May 25, 2019 | Updated: 09:32 AM EDT

Asteroid Bennu Samples: Collection May Be Harder

Mar 20, 2019 07:53 AM EDT

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Asteroid Bennu
(Photo : https://pixabay.com/illustrations/asteroid-space-stars-meteor-1477065/)

NASA -- Scientists have recently released a load of information collected by the OSIRIS-REx, the spacecraft that has been released to orbit the asteroid Bennu. The results have been very interesting so far but there were also some unforeseen challenges in the collection of the data itself. The samples from the Asteroid Bennu are more difficult to collect than what scientists previously expected

In various Nature journals today, the results of the initial study have been published. It can with a load of exciting and surprising facts. Bennu seems to contain a lot of water. The studies show that the asteroid is filled with "hydrated" materials. This asteroid is active in nature. It spews debris into space at least eleven times through the course of the observation. Scientists also thought it was craggier than previously thought, which made the collection of samples truly challenging.

"We are confident that our teams and our systems can take on the task. The touch-and-go- type of sampling is something we can do," said Rich Burns, the project manager of OSIRIS REa project. He expressed this desire to finish the collection with little to no problem during the NASA media conference. NASA astronauts are up to the challenge just to be able to get the data needed.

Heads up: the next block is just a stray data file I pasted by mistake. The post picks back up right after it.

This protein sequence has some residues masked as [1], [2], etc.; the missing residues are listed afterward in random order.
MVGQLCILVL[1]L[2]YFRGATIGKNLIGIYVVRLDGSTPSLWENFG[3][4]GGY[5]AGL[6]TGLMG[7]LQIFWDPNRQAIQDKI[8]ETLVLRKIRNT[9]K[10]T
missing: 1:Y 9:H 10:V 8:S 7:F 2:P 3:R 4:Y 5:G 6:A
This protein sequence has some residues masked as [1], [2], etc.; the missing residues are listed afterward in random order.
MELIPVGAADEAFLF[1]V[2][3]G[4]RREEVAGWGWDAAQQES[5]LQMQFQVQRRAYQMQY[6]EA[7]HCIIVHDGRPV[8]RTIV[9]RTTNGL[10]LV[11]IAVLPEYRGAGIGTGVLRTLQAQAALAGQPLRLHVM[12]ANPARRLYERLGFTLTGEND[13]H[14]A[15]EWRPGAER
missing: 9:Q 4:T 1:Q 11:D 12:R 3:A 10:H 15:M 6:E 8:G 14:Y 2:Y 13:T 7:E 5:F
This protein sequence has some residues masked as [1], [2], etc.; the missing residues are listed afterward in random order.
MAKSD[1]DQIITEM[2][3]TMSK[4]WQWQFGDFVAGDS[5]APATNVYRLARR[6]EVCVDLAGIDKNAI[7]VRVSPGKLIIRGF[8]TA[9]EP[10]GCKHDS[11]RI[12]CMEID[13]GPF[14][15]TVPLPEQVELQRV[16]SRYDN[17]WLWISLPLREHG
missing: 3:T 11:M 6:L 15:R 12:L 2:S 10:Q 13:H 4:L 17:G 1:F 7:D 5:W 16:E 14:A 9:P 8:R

NASA launched the OSIRIS REx in its space mission in 2016. The goal was to characterize and collect samples from the surface of the asteroid that could be hazardous if it reaches the Earth, one day in the future. The space vehicle arrived in the orbit of the earth in December 2018 and is expected to be back with the needed sample by 2023.

Similar to that of the Ryugu, other asteroids that humans are currently looking into, the Bennu looks like it is a simple spinning ball of rubble. It actually has the shape like that of a top. The imaging of its radiation reveals that the asteroid Bennu is mostly made of carbon-based materials. Scientists refer to it as carbonaceous chondrites. However, unlike that of the Ryugu, Bennu appears to be filled with materials that contain water.

The new data collected from the OSIRIS-REx is that the Bennu is spinning faster than it did months ago. The solar energy that hits the other side of the asteroid has created an impact on its topography and surface.

The wealth of scientific data to collect from the Bennu is unimaginable and it is offering the astronauts of the OSIRIS-REx a great opportunity to learn more about the world out there. Such opportunities don't come often in a lifetime. NASA is excited about all the potential knowledge they could collect from the OSIRIS-REx and they cannot wait to tell the world about it to help us better understand what we could all be dealing with in the coming years.

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